cauliflower
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When I was growing up, I would only eat cauliflower if it was smothered in Campbell’s Cheddar Cheese soup. As I continue to hear and read more, I am learning that this beautiful vegetable can actually taste delicious all on its own, without requiring cheese topping! In addition, cauliflower is really good for you…it’s a cruciferous vegetable, like its cousins kale and broccoli. It’s packed with fiber – over 9 grams in every 100 calories – so it’s helpful for your digestive system. And not to get too technical, but research investigating inflammation related health issues have found that vitamin K, and glucosinolates / isothiocyanates in cruciferous vegetables, could provide benefits by reducing inflammation in the body.

Cauliflower is also very versatile, and you can eat it raw (the little florette makes it perfect for dipping – okay I still like it with a little cheese now and then!) or it can be made into hummus, pizza crust, soup or roasted/sauted by itself – there are so many opportunities for fitting cauliflower into your diet. Check out our pinterest page for recipes using cauliflower! Its fairly neutral taste makes it a great option for mixing with different spices to completely change its taste. For example, you can actually turn cauliflower into an anti-inflammatory approved “rice” and depending on the seasonings you choose, you can add an Asian seasoning mix to make it taste like it is coming from your favorite Chinese restaurant, or you can add cinnamon or stevia for a sweeter option.  Whatever way you like cauliflower, it’s certainly not your garden variety “flower”.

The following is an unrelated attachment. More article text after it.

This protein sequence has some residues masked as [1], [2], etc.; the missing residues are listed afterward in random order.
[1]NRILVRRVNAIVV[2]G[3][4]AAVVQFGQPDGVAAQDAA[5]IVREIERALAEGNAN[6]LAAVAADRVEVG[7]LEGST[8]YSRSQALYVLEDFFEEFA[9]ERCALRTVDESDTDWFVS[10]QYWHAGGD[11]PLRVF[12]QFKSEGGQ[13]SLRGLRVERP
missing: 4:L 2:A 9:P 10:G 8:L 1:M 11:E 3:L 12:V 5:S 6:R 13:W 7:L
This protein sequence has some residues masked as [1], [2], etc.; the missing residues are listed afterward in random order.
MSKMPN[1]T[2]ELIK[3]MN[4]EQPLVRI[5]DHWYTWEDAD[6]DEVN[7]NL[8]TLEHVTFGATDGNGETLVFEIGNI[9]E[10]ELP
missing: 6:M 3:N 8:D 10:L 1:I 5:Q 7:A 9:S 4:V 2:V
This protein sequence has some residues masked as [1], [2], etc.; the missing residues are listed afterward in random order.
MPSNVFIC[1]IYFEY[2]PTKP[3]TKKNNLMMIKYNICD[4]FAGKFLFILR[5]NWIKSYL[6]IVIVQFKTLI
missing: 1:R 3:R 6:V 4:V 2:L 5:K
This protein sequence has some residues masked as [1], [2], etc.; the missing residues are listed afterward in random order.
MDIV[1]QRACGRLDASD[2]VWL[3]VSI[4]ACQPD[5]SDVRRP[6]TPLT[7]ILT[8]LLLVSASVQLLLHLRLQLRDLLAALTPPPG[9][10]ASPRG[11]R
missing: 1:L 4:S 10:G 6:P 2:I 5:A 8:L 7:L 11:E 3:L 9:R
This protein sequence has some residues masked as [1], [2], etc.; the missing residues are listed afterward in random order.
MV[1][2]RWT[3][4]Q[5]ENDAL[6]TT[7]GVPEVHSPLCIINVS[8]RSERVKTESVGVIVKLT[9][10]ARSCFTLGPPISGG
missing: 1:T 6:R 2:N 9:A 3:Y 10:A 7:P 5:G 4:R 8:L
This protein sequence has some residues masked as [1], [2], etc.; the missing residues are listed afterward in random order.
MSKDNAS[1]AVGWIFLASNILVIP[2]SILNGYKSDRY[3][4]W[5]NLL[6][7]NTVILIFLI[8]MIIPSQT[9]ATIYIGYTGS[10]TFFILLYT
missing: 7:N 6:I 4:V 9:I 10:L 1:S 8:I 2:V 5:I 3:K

How to make “rice” from cauliflower:

  1. De-stem a head of cauliflower and cut into florettes
  2. Place 6–7 florettes into a food processor and pulse until reacheing a “rice” like consistency.  Remove the “rice” and repeat with remaining florettes.
  3. Place a medium stockpot on the stove and fill with 4 cups of chicken broth.  Bring broth to a boil. (If you are planning on adding stevia or sweeter spices, use water instead of chicken broth)
  4.  Add “rice” and cook for 1 minute.  Drain “rice” and season to taste.

A few tips for this versatile vegetable:

  • Avoid spotted and “dull” cauliflower
  • Don’t overcook your vegetable, as it will be mushy and not as tasty
  • We are still in cauliflower peak season – best from December through March!

Check out some of our anti-inflammatory recipes on this page or on our Pinterest boards:

Here is a simple, healthy, delicious recipe that comes right out of The Official Anti-Inflammatory Diet Masterclass for you to enjoy!

Buffalo Chicken Soup                                                                                         

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Servings:  6

  • 2 ¼ lbs chicken breast, cooked and shredded
  • 2 Tbsp olive oil
  • 1/3 lbs yellow onion, diced
  • 2/3 lbs celery, diced
  • 2 lbs cauliflower, chopped
  • 12 oz coconut milk
  • 4 ½ cups chicken broth
  • ½ cup Frank’s RedHot sauce, or to taste
  • 1 tsp garlic, minced
  • 1 tsp salt
  • 1 tsp pepper
  • 1/4 tsp dry dill
  • 2 Tbsp cilantro
  • Green onion, for garnish

Instructions

  1. Heat olive oil over medium heat in a medium skillet. Add celery and onion and cook until onion is translucent.
  2. Meanwhile, steam cauliflower until softened. Add to a blender and blend to a chunky smooth consistency.
  3. In a soup pot, combine chicken, cauliflower, onion & celery, coconut milk, chicken broth, hot sauce, garlic, salt, pepper, dill and cilantro. Cook over medium heat until soup boils, stirring periodically.
  4. Reduce heat, cover and simmer for 30 minutes.
  5. Serve hot, garnished with green onion.

 

If you’re interested in an anti-inflammatory lifestyle and more information (and recipes) like this, check out The Official Anti-Inflammatory Diet Masterclass.  Or email us at info@VitalityConsultantsLLC.com for more details.

 

Get The Official Anti-Inflammatory Foods List Here

 

#digestivehealth, #pizzacrust, #hummusyummness, #riceisnice, #antiinflammatory